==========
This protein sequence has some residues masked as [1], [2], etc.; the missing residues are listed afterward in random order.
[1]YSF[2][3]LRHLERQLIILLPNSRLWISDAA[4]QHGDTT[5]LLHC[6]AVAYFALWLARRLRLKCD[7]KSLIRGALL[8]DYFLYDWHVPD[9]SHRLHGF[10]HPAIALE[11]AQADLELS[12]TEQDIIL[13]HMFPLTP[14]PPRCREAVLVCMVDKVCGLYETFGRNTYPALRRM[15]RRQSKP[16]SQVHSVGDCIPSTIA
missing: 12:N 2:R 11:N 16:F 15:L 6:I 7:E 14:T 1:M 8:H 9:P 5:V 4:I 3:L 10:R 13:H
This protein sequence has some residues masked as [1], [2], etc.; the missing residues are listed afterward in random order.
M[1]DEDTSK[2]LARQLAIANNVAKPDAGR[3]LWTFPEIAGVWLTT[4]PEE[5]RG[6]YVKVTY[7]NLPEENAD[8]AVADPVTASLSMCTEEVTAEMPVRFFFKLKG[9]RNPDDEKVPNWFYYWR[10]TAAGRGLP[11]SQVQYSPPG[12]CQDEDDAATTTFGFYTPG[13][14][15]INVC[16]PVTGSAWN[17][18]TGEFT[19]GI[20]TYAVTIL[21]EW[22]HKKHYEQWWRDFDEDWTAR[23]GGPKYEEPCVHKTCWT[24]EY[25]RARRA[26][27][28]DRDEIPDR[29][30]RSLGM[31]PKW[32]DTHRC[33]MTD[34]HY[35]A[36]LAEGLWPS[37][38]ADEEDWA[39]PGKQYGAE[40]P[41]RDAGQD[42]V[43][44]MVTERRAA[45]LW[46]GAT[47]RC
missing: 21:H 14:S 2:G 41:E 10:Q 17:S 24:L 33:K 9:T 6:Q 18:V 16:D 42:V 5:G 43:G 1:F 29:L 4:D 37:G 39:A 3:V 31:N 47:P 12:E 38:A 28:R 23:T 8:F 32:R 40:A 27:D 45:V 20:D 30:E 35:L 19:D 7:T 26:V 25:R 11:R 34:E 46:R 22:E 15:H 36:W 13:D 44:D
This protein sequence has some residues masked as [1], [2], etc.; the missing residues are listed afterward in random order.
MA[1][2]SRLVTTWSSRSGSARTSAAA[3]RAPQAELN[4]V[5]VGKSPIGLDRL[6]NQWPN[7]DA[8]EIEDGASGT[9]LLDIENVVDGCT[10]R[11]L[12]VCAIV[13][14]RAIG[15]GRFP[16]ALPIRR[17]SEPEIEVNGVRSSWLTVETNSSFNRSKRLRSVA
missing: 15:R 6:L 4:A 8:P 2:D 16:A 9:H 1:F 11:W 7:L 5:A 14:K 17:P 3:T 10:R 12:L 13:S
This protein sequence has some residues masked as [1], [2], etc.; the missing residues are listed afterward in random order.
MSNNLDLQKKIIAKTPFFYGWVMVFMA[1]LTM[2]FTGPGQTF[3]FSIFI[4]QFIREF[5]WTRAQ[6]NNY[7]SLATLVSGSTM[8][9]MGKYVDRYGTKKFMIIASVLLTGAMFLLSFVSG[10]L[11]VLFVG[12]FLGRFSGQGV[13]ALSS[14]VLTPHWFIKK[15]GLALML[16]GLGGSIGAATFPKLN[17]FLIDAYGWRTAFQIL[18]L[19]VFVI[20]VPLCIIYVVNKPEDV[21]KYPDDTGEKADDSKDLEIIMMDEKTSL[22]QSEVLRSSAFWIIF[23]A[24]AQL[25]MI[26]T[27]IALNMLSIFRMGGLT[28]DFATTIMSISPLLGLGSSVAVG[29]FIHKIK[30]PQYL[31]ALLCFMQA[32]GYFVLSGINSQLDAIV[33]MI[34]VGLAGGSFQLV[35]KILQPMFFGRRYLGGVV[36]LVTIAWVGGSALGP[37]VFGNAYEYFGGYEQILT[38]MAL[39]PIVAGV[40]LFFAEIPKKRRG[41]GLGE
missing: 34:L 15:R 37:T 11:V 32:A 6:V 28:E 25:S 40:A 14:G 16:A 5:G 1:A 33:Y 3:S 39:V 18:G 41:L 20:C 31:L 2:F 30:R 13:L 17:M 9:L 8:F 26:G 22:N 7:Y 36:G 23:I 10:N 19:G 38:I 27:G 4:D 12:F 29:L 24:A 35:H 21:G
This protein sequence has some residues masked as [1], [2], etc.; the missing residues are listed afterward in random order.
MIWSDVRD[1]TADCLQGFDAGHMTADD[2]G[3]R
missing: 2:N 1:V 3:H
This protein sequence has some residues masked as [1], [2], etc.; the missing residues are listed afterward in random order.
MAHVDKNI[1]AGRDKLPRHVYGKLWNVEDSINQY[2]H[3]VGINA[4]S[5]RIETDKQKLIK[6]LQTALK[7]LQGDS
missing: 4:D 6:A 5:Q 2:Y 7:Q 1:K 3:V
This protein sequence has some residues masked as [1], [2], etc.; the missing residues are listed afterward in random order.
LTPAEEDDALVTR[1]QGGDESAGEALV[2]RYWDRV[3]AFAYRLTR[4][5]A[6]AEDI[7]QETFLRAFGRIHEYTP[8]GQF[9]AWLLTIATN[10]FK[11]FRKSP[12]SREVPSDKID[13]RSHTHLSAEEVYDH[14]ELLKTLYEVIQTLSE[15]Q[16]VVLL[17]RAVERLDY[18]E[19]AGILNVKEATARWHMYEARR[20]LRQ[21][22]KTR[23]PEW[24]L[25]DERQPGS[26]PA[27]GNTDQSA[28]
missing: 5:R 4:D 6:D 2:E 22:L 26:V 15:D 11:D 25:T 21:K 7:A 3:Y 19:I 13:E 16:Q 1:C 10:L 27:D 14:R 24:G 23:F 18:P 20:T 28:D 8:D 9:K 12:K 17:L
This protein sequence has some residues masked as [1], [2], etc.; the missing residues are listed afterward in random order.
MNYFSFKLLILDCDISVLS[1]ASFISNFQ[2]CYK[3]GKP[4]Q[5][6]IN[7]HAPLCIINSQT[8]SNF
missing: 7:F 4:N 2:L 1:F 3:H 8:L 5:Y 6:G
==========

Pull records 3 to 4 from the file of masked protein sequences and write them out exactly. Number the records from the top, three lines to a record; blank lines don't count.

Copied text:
This protein sequence has some residues masked as [1], [2], etc.; the missing residues are listed afterward in random order.
MA[1][2]SRLVTTWSSRSGSARTSAAA[3]RAPQAELN[4]V[5]VGKSPIGLDRL[6]NQWPN[7]DA[8]EIEDGASGT[9]LLDIENVVDGCT[10]R[11]L[12]VCAIV[13][14]RAIG[15]GRFP[16]ALPIRR[17]SEPEIEVNGVRSSWLTVETNSSFNRSKRLRSVA
missing: 15:R 6:L 4:A 8:P 2:D 16:A 9:H 1:F 11:W 7:L 5:A 14:K 17:P 3:T 10:R 12:L 13:S
This protein sequence has some residues masked as [1], [2], etc.; the missing residues are listed afterward in random order.
MSNNLDLQKKIIAKTPFFYGWVMVFMA[1]LTM[2]FTGPGQTF[3]FSIFI[4]QFIREF[5]WTRAQ[6]NNY[7]SLATLVSGSTM[8][9]MGKYVDRYGTKKFMIIASVLLTGAMFLLSFVSG[10]L[11]VLFVG[12]FLGRFSGQGV[13]ALSS[14]VLTPHWFIKK[15]GLALML[16]GLGGSIGAATFPKLN[17]FLIDAYGWRTAFQIL[18]L[19]VFVI[20]VPLCIIYVVNKPEDV[21]KYPDDTGEKADDSKDLEIIMMDEKTSL[22]QSEVLRSSAFWIIF[23]A[24]AQL[25]MI[26]T[27]IALNMLSIFRMGGLT[28]DFATTIMSISPLLGLGSSVAVG[29]FIHKIK[30]PQYL[31]ALLCFMQA[32]GYFVLSGINSQLDAIV[33]MI[34]VGLAGGSFQLV[35]KILQPMFFGRRYLGGVV[36]LVTIAWVGGSALGP[37]VFGNAYEYFGGYEQILT[38]MAL[39]PIVAGV[40]LFFAEIPKKRRG[41]GLGE
missing: 34:L 15:R 37:T 11:V 32:A 6:V 28:E 25:S 40:A 14:G 16:A 5:G 1:A 33:Y 3:S 39:V 18:G 41:L 20:C 31:L 2:F 30:R 13:L 17:M 9:L 8:F 26:G 22:N 7:Y 36:G 23:I 10:N 19:G 38:I 27:G 4:D 12:F 29:L 24:A 35:H 21:G